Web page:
Translating analytics to action with data
Translating analytics to action, especially when you’re talking about advanced analytics involves developing understanding and trust among users—often something in very short supply.
First, there’s a serious shortage of managers who understand analytics and big data. Notice in the graphic below, finding folks with skills in data analytics and insights is the biggest challenge faced when building a team, despite the relative importance of these skills.
It’s especially challenging to find team members who possess both marketing skills (in terms of concepts and application) as well as analytic skills. See my earlier post that explains why there’s such a gap.
Translating analytics to action faces many challenges. It:
- requires managers first understand the data you’re seeing. At a deep level.
- next, managers must trust the data they’re getting
- managers need to detect anomalies that require better understanding or further investigation
- finally, managers must understand how to translate analytics to action by understanding what the models are telling them they should change.
Translating analytics to action: understand data
I was working with a team of students on an analysis project using Google Analytics data. I quickly saw they had misunderstood what one of the dimensions meant and were using it incorrectly in their analysis.
Obviously, any effort at translating analytics to action requires you create a codebook containing the meaning behind the measures you’re using. Managers need training so they completely understand what each measure captures, where it comes from, and what it means in terms of consumer behavior.
In developing algorithms (predictive models) managers need input into the factors they consider important in building better predictions. This improves both the accuracy of the model and the manager’s understanding of the data.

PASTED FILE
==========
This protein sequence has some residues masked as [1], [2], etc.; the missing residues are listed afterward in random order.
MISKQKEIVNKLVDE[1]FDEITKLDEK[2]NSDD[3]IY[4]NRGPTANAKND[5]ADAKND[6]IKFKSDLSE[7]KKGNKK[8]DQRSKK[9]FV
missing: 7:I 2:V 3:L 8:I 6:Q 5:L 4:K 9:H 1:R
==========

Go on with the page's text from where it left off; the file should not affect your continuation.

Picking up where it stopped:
Translating analytics to action: trust
Make data as clean as possible to ensure managers trust the data. Also, predictive models need sufficient testing, and those test results shared with managers, so they trust the algorithms.
Translating analytics to action: detect anomalies
Sometimes factors go a little wonky, sending your algorithms off and increasing distrust in your models. Managers need sufficient analytic skills to detect such anomalies. I recently worked with a client, and we discovered a conversion rate that just didn’t make sense. He was initially upset that conversion was much lower than industry standards, so, needless to say, I was very motivated to understand why the anomaly arose.
Spending some time pouring through the data, we detected a change in the data coming into our database which pushed subsequent data into later (inappropriate) columns. Hence, we were combining factors in a manner that didn’t make sense. We simply corrected the problem by changing the factors in our algorithm and things went back to normal.
Had we not detected the anomaly early, we might have gone off making bad decisions or spending unnecessary efforts to build a new algorithm.
Translating analytics to action
Sometimes an analysis shows you exactly which actions to take: poor performance of a piece of content, write content similar to those that performed better.
In other cases, it’s not clear how you should go about translating analytics to action.
In that case, you often resort to A/B testing to determine which actions improve market performance based on insights from the analytics. Or, you have to dig beneath the algorithm, into the data itself, to determine what actions are appropriate.
Final thoughts on translating analytics into action
Translating analytics to action isn’t easy and will take time to implement, even if you already have the right people, right skills, and right culture to make it happen. But, the benefits far outweigh the costs.
This article originally appeared in Hausman Marketing Letter.
This article was written by Angela Hausman and PhD from Business2Community and was legally licensed through the NewsCred publisher network.